The French marigold, "the most popular source of yellows and oranges in bedding schemes" according to "The Bedding Plant Expert," traveled from its native territory in Mexico to Spain and thence France right after the discovery of the New World. The hardy, supremely easygoing Tagetes patula (patula means "spreading") remains a favorite throughout the United States, Mexico and Europe as well as in India, where it provides flowers for weddings and festivals.
French marigolds, "robust and dependable" according to Bob Hyland in "Designing Borders for Sun and Shade," provide single, semidouble and double blooms on plants about 9 to 18 inches high. French marigolds may be used for root-knot nematode control in soil.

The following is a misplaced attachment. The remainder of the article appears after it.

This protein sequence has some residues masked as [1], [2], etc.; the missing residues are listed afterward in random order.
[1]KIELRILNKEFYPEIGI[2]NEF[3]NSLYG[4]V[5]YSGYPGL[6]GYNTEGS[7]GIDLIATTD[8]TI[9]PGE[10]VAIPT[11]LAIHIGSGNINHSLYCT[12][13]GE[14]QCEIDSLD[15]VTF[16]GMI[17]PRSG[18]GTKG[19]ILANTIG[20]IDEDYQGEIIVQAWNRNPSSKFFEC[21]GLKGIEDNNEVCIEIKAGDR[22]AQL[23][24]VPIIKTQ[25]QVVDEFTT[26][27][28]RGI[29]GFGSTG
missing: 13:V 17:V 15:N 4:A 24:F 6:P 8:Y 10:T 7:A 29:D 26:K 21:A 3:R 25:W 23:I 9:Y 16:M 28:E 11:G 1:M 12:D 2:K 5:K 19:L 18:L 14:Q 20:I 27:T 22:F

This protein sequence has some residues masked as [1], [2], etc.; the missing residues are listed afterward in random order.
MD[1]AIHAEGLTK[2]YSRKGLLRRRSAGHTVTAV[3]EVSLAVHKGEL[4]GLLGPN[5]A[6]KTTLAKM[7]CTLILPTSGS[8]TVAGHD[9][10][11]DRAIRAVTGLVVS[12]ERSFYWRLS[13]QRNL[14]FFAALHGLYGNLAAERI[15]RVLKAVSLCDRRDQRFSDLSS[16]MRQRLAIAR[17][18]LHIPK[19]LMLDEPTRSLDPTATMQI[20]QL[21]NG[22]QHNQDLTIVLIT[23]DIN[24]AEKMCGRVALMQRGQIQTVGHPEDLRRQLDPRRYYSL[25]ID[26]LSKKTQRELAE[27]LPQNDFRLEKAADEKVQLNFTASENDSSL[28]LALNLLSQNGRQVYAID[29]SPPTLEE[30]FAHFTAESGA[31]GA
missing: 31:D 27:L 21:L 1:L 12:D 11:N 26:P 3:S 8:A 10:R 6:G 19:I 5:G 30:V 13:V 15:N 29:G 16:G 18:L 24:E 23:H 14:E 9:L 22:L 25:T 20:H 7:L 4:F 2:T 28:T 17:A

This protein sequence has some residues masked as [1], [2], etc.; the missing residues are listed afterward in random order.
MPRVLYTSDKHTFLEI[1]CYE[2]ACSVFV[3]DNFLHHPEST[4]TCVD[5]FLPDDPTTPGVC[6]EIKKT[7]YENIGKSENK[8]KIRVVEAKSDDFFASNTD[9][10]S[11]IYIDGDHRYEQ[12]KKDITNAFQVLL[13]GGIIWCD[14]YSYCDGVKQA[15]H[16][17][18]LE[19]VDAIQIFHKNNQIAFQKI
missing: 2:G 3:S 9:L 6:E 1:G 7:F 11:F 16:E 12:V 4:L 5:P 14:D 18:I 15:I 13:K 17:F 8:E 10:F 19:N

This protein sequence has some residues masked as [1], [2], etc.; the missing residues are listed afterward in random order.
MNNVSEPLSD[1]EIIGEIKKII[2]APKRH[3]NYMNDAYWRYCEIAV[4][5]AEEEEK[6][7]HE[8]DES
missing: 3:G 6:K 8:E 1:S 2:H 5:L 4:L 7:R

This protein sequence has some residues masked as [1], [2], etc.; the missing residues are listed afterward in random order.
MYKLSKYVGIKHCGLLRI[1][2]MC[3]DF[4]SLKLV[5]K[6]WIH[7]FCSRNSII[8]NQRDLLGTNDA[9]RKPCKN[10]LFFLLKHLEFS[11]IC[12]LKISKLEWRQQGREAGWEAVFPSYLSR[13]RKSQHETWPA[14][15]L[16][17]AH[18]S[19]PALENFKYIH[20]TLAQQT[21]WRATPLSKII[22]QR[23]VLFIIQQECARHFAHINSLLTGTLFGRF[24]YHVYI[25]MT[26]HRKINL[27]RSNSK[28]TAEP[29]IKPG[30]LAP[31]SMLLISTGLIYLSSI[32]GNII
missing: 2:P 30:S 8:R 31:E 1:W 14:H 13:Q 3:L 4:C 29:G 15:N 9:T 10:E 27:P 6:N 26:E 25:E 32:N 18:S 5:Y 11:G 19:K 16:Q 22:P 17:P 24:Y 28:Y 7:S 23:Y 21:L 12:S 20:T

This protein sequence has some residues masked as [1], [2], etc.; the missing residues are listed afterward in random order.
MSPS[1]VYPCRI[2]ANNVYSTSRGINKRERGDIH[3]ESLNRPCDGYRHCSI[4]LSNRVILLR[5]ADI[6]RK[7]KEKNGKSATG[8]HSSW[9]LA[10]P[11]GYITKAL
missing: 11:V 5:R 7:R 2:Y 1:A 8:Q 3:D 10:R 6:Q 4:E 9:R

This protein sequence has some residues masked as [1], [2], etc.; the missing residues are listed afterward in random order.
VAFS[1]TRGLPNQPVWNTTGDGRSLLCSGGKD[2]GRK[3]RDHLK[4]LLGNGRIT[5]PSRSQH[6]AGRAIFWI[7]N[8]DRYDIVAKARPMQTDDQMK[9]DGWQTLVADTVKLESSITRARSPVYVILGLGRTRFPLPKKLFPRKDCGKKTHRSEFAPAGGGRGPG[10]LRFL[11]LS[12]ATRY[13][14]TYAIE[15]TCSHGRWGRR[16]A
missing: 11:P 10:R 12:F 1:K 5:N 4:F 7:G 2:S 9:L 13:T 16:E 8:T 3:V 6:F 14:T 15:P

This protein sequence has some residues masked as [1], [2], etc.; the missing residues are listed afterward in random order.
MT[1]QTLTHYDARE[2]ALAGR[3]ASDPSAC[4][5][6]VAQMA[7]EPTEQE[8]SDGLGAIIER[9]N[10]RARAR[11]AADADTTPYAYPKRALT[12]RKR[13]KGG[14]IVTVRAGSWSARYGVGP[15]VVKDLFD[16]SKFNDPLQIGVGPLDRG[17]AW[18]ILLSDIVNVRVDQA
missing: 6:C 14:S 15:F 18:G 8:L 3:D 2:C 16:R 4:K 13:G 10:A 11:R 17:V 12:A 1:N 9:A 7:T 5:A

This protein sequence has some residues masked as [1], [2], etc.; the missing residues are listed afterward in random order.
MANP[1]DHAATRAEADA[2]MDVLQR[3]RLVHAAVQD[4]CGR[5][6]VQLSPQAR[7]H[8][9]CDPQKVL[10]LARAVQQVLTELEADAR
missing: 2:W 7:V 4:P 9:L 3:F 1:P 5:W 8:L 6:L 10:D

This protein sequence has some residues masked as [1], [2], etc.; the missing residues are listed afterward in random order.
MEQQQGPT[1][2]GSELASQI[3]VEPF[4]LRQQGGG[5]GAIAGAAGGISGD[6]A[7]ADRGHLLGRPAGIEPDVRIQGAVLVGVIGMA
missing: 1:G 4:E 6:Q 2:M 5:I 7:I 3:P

In mild areas, sow seed outdoors in May or after the last frost where they are to grow. For a head start, sow seeds indoors or in an outdoor cold frame 4 to 6 weeks before the last frost. Seeds germinate at 70 to 75 degrees F within 7 to 14 days.
Use any good garden soil, especially if enriched with humus and well drained. Use potting soil for planter boxes. French marigolds tolerate dry soil but prefer moist.
Place French marigolds in full sun. Space 6 to 8 inches apart.
Plant out before the first flowers open. Remove opened buds for the first couple of weeks after planting
Water when the weather is dry and keep watch for slugs. Dead-head (remove faded and dead blossoms) to prolong the display, which will continue until first frost
French marigolds bloom in as little as 6 to 7 weeks after spouting. These hardy plants also self-sow, meaning they will sprout again from pinched dead blooms the following spring. Or you can gather seed for the next year's planting